Nick: What is your guideline in creating a song? Is the concept of making an entity (in this case an album) different from making a song?

Dave: Hmmm, difficult question. Actually the only guideline we have is: We have to like the song in the end. And we work on it as long as it takes to achieve that. But before we start working on a new song and throw riffs and melodies in the big pot, we try to agree upon a certain song-structure. I guess that is what sets us apart from many bands: We do not start with a riff and create a song around that, we have a certain big picture in mind, a vague pencil sketch if you want, and we try to put the colors in afterwards and generally decorate that “concept”. So yeah, our guidelines are a bit abstract.

And, to answer the second part of your question: so far we haven’t been writing “entities”, only song by song until now. So I can’t really tell a difference between writing a song and writing a whole album, because we simply did not try that yet.

Photo: T. Stich

Nick: “Shades of Fate” was made under the big influence of Opeth, but with “Coma Ghosts” you managed to expand your influential field. Which bands/musicians have influenced your work with Effloresce?

Tobi: I would love to know that as well, haha! Sometimes we write a part which we really like, only to scrap it a day later because it sounds too much like something which already exists. It affects us unconsciously, and without a doubt we wouldn’t sound the way we do if it wasn’t for the likes of Opeth, Dream Theater, Porcupine Tree, Metallica, old Prog stuff and so on. But we still try to come up with a sound of our own and to disguise the fact that we’re just copying everybody. Works pretty well until now.

Nick: It’s a tough task being authentic today especially in a genre such progressive metal, but your tunes carefully form an entity of hi-quality work. What’s your secret?

Tobi: Well, thanks for that! Good question, and I guess we don’t have the faintest idea, haha! I don’t know if we have something like a secret. I can only guess that it’s a mixture of a lot of detail work and a long ripening process which makes the songs sound the way they do. As weird as it might sound, but not being able to live off the music has its privileges. We do not have any financial pressure whatsoever, so we can take all the time we want to come up with new ideas, you know? And we don’t want to make music for the sake of just making an album, but to come up with something we are all satisfied with. So, being your biggest critic has a lot to do with it I guess. After a while you release an album, and suddenly you hear that people totally dig it. That’s of course very flattering, but at the same time we’re just a bunch of regular dudes making music together and not expecting anything. If we have a secret, it would be something like “just roll with it“.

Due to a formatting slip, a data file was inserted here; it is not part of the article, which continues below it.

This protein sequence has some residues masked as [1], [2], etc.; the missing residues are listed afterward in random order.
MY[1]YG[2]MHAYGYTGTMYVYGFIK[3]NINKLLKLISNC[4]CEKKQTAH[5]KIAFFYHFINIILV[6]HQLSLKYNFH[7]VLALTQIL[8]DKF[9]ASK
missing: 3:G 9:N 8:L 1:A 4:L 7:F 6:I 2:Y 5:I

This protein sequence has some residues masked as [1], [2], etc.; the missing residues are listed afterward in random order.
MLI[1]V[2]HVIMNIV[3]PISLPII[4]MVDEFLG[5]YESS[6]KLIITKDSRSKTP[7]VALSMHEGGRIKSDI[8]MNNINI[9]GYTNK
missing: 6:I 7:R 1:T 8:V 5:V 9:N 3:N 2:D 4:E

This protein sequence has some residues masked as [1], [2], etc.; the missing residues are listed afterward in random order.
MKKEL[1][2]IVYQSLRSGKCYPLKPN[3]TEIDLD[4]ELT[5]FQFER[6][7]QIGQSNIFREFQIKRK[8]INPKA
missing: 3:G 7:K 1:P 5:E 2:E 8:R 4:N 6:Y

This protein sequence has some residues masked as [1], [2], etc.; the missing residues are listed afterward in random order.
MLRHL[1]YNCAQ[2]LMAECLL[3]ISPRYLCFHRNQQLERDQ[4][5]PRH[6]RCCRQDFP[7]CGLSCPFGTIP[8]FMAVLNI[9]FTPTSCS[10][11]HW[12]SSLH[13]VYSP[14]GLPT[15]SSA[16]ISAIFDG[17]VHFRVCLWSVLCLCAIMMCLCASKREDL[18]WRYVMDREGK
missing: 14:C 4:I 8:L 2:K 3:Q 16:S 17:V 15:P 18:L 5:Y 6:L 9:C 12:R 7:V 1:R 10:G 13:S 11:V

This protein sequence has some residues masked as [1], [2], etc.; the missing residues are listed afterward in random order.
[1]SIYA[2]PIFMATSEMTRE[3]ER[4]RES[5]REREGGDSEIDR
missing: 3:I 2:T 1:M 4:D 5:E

Nick: You played Generation Prog festival last year. What are your memories from this event?

Tim: It was an absolute blast! In every sense, it had an air of a “debut” event for us. First of all, it was our first gig ever with our new man on the bass, Sebastian, and, to make matters even more interesting, his first gig. Ever. Then, it was going to be our biggest gig so far, playing together with so many great bands; it put a little pressure on all of us. We were all excited, and a little anxious, but it came off great, the audience received us very well and I believe we made a couple of new fans that night. The atmosphere was relaxed, everyone – musicians and fans alike – were in contact and just ready to enjoy two nights of good music. Our gig itself was – despite the usual minor technical difficulties and a couple of ‘jazzy’ moments, probably owed to the live factor – very good and we had lots of fun.

Nick: What is your opinion in general about contemporary music? Many people think that 80’s caused “serious injuries“ to progressive rock by introducing new wave, but what if we compare the 80’s with the first decade of the 21st century? Where do you think these two periods stay in terms of “destroying“ music’s legacy?

Tim: Well, you see, music like all forms of art is very hard to predict and very complex in its effects on the recipient. Yesterday’s avant-garde may become today’s mainstream, it’s the same in literature. Of course, the 70’s as the high time for Prog Rock are over once and for all. Even though I hear there’s still bands out there that can’t quite let go